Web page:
For all that books and films laud Britain's strength, ultimately, they show that our power is interdependent.
Mark Lawson talks to the director about hope, despair and why he wants to make a sequel to Deadpool.
This documentary about the making of Gary Numan’s new album is full of the warmth and silliness of family life.
Four ex-players of Niantic's record-breaking game explain why they stopped trying to Catch ’Em All.
Deserted fairgrounds, disused factories and forgotten military bases may look cool, but are we fetishising the remnants of such a cruel history?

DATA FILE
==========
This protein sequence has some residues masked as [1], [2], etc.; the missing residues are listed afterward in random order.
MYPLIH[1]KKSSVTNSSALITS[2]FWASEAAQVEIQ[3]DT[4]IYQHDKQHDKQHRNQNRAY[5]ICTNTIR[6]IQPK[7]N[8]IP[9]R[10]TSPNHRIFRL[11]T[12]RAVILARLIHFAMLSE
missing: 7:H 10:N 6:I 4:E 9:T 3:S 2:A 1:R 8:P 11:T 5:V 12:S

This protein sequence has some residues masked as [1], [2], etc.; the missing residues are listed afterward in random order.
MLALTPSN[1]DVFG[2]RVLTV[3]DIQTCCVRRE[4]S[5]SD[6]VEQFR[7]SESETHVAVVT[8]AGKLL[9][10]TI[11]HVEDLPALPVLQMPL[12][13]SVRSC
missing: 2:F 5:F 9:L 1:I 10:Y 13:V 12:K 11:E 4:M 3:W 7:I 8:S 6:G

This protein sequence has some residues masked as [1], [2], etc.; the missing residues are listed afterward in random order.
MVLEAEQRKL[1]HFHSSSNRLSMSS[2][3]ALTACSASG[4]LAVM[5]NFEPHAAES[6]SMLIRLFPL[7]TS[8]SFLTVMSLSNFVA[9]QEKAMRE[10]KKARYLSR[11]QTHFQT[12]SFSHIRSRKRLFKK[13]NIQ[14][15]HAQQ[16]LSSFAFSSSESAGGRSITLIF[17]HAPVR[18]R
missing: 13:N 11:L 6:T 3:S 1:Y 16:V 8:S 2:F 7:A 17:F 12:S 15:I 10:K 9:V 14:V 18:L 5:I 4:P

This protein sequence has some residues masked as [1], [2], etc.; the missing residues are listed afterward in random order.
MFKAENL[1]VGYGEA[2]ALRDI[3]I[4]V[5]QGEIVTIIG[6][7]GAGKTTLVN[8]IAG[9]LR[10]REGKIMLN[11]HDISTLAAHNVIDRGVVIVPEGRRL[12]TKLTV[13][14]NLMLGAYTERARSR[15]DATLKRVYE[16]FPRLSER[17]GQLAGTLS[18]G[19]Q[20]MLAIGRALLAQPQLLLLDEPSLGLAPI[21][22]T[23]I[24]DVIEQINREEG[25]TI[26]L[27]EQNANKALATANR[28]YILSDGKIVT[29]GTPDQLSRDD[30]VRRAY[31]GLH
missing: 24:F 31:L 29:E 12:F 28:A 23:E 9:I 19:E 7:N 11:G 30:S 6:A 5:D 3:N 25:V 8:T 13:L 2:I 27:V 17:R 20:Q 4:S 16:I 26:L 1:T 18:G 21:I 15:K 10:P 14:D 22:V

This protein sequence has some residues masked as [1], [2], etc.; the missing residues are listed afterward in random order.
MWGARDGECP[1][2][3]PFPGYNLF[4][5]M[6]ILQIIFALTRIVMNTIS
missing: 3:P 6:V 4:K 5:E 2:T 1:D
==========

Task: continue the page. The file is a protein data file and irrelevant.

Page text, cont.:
“I say yes if I want to.”
On the pop culture podcast this week: Frank Ocean’s long-awaited new album, the new film adaptation of Arthur Ransome’s Lake District adventure story and a BBC TV throwback from 1978.
Unlike The Office, David Brent: Life on the Road is lazy, cheap, dated, and appeals to the lowest human impulses.
It is well known that Stendhal compared politics in a novel to a gunshot in the middle of a concert – this novel of modern British politcs is more like a mirror being shot at.
It’s hard to have faith in a world that is relentlessly traumatic.
A L Kennedy’s satire on Whitehall has moments which fire like gunshots across the page. A shame, then, that other parts are plain overcooked.
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